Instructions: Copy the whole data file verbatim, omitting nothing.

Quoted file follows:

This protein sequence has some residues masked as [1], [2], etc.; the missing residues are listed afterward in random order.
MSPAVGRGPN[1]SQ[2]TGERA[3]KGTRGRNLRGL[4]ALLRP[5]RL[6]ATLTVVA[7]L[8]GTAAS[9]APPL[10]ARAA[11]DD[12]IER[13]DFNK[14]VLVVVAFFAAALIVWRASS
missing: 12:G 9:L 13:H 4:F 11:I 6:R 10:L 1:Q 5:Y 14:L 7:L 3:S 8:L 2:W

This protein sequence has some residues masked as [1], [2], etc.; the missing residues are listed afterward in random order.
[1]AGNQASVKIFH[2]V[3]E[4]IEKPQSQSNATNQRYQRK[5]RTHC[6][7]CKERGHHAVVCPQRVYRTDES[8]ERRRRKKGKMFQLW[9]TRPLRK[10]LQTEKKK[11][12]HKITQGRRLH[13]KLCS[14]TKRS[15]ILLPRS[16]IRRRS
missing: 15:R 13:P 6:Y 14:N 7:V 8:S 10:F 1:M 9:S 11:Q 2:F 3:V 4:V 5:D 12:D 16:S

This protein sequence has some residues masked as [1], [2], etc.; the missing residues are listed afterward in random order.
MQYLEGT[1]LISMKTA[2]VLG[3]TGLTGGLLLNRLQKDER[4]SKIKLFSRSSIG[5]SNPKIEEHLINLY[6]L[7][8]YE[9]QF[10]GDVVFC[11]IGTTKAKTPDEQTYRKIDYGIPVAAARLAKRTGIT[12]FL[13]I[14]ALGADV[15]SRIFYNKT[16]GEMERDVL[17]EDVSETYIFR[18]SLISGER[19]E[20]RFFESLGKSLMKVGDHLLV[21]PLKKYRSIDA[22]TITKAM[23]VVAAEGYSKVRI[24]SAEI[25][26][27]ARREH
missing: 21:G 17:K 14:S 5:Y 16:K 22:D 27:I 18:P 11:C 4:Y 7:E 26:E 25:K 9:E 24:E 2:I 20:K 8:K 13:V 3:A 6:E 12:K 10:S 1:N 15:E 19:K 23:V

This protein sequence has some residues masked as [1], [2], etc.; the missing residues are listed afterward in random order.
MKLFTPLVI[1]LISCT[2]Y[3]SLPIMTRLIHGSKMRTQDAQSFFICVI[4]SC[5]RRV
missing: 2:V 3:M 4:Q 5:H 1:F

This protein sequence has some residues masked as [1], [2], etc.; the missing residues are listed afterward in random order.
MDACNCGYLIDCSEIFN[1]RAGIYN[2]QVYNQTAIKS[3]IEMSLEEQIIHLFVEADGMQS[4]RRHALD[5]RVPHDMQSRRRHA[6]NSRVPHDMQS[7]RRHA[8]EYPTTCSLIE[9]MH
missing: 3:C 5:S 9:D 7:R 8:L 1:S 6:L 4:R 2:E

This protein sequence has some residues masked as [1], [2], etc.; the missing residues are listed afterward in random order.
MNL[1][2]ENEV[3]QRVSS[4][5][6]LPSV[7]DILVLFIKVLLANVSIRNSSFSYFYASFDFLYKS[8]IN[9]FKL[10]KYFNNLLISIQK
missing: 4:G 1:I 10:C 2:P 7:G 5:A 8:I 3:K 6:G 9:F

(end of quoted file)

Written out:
This protein sequence has some residues masked as [1], [2], etc.; the missing residues are listed afterward in random order.
MSPAVGRGPN[1]SQ[2]TGERA[3]KGTRGRNLRGL[4]ALLRP[5]RL[6]ATLTVVA[7]L[8]GTAAS[9]APPL[10]ARAA[11]DD[12]IER[13]DFNK[14]VLVVVAFFAAALIVWRASS
missing: 12:G 9:L 13:H 4:F 11:I 6:R 10:L 1:Q 5:Y 14:L 7:L 3:S 8:L 2:W

This protein sequence has some residues masked as [1], [2], etc.; the missing residues are listed afterward in random order.
[1]AGNQASVKIFH[2]V[3]E[4]IEKPQSQSNATNQRYQRK[5]RTHC[6][7]CKERGHHAVVCPQRVYRTDES[8]ERRRRKKGKMFQLW[9]TRPLRK[10]LQTEKKK[11][12]HKITQGRRLH[13]KLCS[14]TKRS[15]ILLPRS[16]IRRRS
missing: 15:R 13:P 6:Y 14:N 7:V 8:S 10:F 1:M 9:S 11:Q 2:F 3:V 4:V 5:D 12:D 16:S

This protein sequence has some residues masked as [1], [2], etc.; the missing residues are listed afterward in random order.
MQYLEGT[1]LISMKTA[2]VLG[3]TGLTGGLLLNRLQKDER[4]SKIKLFSRSSIG[5]SNPKIEEHLINLY[6]L[7][8]YE[9]QF[10]GDVVFC[11]IGTTKAKTPDEQTYRKIDYGIPVAAARLAKRTGIT[12]FL[13]I[14]ALGADV[15]SRIFYNKT[16]GEMERDVL[17]EDVSETYIFR[18]SLISGER[19]E[20]RFFESLGKSLMKVGDHLLV[21]PLKKYRSIDA[22]TITKAM[23]VVAAEGYSKVRI[24]SAEI[25][26][27]ARREH
missing: 21:G 17:K 14:S 5:Y 16:K 22:D 27:I 18:P 11:C 4:Y 7:E 26:E 25:K 9:E 24:E 2:I 20:K 8:K 13:V 3:A 6:E 12:K 10:S 1:N 15:E 19:K 23:V

This protein sequence has some residues masked as [1], [2], etc.; the missing residues are listed afterward in random order.
MKLFTPLVI[1]LISCT[2]Y[3]SLPIMTRLIHGSKMRTQDAQSFFICVI[4]SC[5]RRV
missing: 2:V 3:M 4:Q 5:H 1:F

This protein sequence has some residues masked as [1], [2], etc.; the missing residues are listed afterward in random order.
MDACNCGYLIDCSEIFN[1]RAGIYN[2]QVYNQTAIKS[3]IEMSLEEQIIHLFVEADGMQS[4]RRHALD[5]RVPHDMQSRRRHA[6]NSRVPHDMQS[7]RRHA[8]EYPTTCSLIE[9]MH
missing: 3:C 5:S 9:D 7:R 8:L 1:S 6:L 4:R 2:E

This protein sequence has some residues masked as [1], [2], etc.; the missing residues are listed afterward in random order.
MNL[1][2]ENEV[3]QRVSS[4][5][6]LPSV[7]DILVLFIKVLLANVSIRNSSFSYFYASFDFLYKS[8]IN[9]FKL[10]KYFNNLLISIQK
missing: 4:G 1:I 10:C 2:P 7:G 5:A 8:I 3:K 6:G 9:F